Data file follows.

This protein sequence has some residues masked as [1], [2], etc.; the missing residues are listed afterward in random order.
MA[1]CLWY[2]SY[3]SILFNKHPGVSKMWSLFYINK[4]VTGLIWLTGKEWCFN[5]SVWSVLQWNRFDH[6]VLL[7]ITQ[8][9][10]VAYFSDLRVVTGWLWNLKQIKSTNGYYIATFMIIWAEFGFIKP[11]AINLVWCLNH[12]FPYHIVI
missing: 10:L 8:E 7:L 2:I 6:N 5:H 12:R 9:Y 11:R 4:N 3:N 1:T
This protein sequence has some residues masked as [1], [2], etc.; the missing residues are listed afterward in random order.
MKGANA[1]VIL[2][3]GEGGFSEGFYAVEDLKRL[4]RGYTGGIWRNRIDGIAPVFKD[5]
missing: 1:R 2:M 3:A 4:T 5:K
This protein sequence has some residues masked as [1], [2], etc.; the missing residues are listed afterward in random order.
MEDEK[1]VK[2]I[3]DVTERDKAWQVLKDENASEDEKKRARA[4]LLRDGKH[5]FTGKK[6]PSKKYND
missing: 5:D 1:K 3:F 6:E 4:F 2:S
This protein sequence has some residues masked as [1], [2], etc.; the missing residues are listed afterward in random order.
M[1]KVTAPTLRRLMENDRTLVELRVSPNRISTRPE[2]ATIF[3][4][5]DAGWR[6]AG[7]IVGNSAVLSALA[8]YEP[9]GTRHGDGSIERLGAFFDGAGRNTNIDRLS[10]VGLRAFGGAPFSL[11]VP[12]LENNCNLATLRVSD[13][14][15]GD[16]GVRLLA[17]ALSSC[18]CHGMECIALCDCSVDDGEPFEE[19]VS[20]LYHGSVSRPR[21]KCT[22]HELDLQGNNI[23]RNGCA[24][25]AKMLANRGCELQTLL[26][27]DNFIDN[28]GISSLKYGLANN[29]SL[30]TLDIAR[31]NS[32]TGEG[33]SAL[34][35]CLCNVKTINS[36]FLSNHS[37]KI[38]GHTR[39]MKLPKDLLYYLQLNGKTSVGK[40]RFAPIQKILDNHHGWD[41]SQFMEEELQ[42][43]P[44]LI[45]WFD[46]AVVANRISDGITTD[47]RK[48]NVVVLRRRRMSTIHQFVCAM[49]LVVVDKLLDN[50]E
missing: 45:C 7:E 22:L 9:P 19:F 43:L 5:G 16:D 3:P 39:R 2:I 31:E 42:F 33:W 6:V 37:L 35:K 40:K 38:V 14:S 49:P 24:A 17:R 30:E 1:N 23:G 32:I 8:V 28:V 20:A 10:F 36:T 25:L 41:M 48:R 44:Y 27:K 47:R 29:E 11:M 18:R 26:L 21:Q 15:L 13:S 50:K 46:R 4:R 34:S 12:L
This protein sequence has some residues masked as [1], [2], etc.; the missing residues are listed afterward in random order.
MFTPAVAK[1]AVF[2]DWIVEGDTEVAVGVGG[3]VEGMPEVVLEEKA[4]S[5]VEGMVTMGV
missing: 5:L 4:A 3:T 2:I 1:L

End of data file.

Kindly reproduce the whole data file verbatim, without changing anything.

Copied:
This protein sequence has some residues masked as [1], [2], etc.; the missing residues are listed afterward in random order.
MA[1]CLWY[2]SY[3]SILFNKHPGVSKMWSLFYINK[4]VTGLIWLTGKEWCFN[5]SVWSVLQWNRFDH[6]VLL[7]ITQ[8][9][10]VAYFSDLRVVTGWLWNLKQIKSTNGYYIATFMIIWAEFGFIKP[11]AINLVWCLNH[12]FPYHIVI
missing: 10:L 8:E 7:L 2:I 6:N 5:H 12:R 9:Y 11:R 4:N 3:N 1:T
This protein sequence has some residues masked as [1], [2], etc.; the missing residues are listed afterward in random order.
MKGANA[1]VIL[2][3]GEGGFSEGFYAVEDLKRL[4]RGYTGGIWRNRIDGIAPVFKD[5]
missing: 1:R 2:M 3:A 4:T 5:K
This protein sequence has some residues masked as [1], [2], etc.; the missing residues are listed afterward in random order.
MEDEK[1]VK[2]I[3]DVTERDKAWQVLKDENASEDEKKRARA[4]LLRDGKH[5]FTGKK[6]PSKKYND
missing: 5:D 1:K 3:F 6:E 4:F 2:S
This protein sequence has some residues masked as [1], [2], etc.; the missing residues are listed afterward in random order.
M[1]KVTAPTLRRLMENDRTLVELRVSPNRISTRPE[2]ATIF[3][4][5]DAGWR[6]AG[7]IVGNSAVLSALA[8]YEP[9]GTRHGDGSIERLGAFFDGAGRNTNIDRLS[10]VGLRAFGGAPFSL[11]VP[12]LENNCNLATLRVSD[13][14][15]GD[16]GVRLLA[17]ALSSC[18]CHGMECIALCDCSVDDGEPFEE[19]VS[20]LYHGSVSRPR[21]KCT[22]HELDLQGNNI[23]RNGCA[24][25]AKMLANRGCELQTLL[26][27]DNFIDN[28]GISSLKYGLANN[29]SL[30]TLDIAR[31]NS[32]TGEG[33]SAL[34][35]CLCNVKTINS[36]FLSNHS[37]KI[38]GHTR[39]MKLPKDLLYYLQLNGKTSVGK[40]RFAPIQKILDNHHGWD[41]SQFMEEELQ[42][43]P[44]LI[45]WFD[46]AVVANRISDGITTD[47]RK[48]NVVVLRRRRMSTIHQFVCAM[49]LVVVDKLLDN[50]E
missing: 45:C 7:E 22:L 9:P 19:F 43:L 5:G 16:D 3:P 39:R 2:I 31:E 42:F 33:W 6:V 37:L 35:K 40:K 38:V 14:S 49:P 24:A 17:R 30:E 1:N 23:G 32:I 8:V 28:V 20:A 10:F 36:T 25:L 41:M 48:R 44:Y 27:K 47:R 29:E 11:M 18:R 26:L 21:Q 15:L 13:S 50:K 46:R 4:R 34:S 12:L
This protein sequence has some residues masked as [1], [2], etc.; the missing residues are listed afterward in random order.
MFTPAVAK[1]AVF[2]DWIVEGDTEVAVGVGG[3]VEGMPEVVLEEKA[4]S[5]VEGMVTMGV
missing: 5:L 4:A 3:T 2:I 1:L